Need advice on Mac mini for music production and server

Discussion in 'Mac mini' started by thetruth1985, Mar 31, 2014.

  1. thetruth1985 macrumors 6502

    Joined:
    Sep 17, 2010
    #1
    I recently acquired a Late 2009 Mac Mini with these specs:

    4Gb Ram
    Nvidia 9400m
    320GB HDD
    2.53 Core 2 Duo

    Now my main purposes for the machine will be as follows:

    Converting Blu Rays to Mp4 itunes format
    Playing back Tv recorded from a Windows Machine
    Plex Server
    Home Sharing to 5 Apple Tvs
    Music Production in Logic Pro

    My question is whether or not this system would be suitable for these use. I know that converting blu rays will probably be slow since it's a much older processor. I don't know how well Logic Pro will cope with this machine when recording guitar and keyboard from an audio interface. I could always try to upgrade the ram and HDD but I don't know how much that will benefit me. Another option I am considering is selling it on eBay (it appears that this model goes for $300-$350 on eBay) and just paying the difference for a new updated mini. Any advice is welcome and thanks in advance!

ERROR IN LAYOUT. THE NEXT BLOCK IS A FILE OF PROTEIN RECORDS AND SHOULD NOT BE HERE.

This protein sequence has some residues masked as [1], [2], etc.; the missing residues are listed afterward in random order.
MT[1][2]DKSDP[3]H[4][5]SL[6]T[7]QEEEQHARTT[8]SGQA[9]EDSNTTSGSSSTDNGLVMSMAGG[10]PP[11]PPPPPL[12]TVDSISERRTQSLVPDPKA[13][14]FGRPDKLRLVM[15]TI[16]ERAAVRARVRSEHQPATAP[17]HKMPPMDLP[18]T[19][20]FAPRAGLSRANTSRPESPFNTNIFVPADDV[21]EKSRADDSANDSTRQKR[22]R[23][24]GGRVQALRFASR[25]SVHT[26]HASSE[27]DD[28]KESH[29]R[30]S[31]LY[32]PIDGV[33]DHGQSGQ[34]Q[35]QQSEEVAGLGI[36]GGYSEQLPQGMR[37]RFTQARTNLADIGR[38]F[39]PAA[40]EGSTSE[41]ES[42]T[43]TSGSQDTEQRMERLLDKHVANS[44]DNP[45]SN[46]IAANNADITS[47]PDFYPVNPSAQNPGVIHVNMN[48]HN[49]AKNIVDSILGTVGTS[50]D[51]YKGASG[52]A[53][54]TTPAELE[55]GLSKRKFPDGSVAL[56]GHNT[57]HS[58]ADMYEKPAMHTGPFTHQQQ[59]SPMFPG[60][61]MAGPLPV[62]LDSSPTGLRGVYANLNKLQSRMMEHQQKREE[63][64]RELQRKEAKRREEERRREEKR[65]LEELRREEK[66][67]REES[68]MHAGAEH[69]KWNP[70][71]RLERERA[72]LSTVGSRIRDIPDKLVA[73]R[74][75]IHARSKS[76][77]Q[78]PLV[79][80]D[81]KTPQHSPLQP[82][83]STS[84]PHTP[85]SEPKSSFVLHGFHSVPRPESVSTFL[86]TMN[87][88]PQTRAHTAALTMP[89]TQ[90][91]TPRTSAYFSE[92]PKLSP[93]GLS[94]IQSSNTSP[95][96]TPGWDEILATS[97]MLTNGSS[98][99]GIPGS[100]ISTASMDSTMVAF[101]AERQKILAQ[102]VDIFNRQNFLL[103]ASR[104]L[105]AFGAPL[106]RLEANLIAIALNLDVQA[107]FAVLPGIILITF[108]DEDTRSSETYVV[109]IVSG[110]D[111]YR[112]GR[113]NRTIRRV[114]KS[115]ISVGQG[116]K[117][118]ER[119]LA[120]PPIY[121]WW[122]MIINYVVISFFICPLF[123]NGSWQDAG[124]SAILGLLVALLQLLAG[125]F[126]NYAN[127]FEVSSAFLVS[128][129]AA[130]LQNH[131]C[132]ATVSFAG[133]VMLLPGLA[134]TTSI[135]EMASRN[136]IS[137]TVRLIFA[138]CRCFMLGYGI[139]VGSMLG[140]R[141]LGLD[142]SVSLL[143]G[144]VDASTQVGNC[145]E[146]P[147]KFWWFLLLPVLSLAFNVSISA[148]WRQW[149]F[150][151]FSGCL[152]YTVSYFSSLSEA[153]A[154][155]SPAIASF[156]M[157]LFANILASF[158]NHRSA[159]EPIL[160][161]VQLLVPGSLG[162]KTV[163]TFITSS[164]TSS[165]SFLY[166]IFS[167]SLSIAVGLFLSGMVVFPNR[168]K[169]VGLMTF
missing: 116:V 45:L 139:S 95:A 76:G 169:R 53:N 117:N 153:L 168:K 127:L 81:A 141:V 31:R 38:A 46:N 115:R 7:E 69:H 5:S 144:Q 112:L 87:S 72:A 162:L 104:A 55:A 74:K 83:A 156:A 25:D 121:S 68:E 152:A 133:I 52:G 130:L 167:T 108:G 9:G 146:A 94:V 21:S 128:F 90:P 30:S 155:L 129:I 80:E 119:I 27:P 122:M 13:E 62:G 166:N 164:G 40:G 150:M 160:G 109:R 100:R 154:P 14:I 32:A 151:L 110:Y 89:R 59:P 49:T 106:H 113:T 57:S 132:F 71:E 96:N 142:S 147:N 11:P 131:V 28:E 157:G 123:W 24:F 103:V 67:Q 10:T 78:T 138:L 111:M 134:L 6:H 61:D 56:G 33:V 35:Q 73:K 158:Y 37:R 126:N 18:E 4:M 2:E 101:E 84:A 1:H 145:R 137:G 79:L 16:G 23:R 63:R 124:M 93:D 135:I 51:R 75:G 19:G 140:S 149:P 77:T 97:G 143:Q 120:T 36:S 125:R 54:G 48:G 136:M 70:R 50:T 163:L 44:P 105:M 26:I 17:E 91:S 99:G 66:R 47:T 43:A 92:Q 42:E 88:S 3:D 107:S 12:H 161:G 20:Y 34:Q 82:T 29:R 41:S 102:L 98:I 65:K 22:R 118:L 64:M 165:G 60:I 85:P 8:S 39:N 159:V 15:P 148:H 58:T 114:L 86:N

2. Ubele macrumors 6502a

    Joined:
    Mar 20, 2008
    #2
    If you can get $300 - $350 for it on eBay, I'd sell it and get a refurbished 2012 mini. The base model (i5 with 500 GB HDD) is only $500, and you'd be getting a better computer. I can't say how much, better, but for $150 - $200, more I think it would be well worth it. I got the 2.3 GHz i7 with 1 TB HDD for $680, because I do amateur photo and video editing as well as music, and most people recommended the i7. I'd planned to add an SSD and create my own Fusion drive, but so far, I haven't felt the need. You'll need to check the Refurbished Store frequently, because minis sell quickly.
     
  3. thetruth1985 thread starter macrumors 6502

    Joined:
    Sep 17, 2010
    #3
    Thanks. I've been leaning towards selling it and just getting a new one but I wasn't sure if this one would handle the same tasks. Looking at the newer Mini, I'll be gaining a lot more with USB 3, a faster processor, faster ram, and a better video card. I may just go that route.

    Is there any benefit to using a fusion drive versus just using a SSD as my main drive and having all my files on a USB 3 external?
     
  4. Ubele macrumors 6502a

    Joined:
    Mar 20, 2008
    #4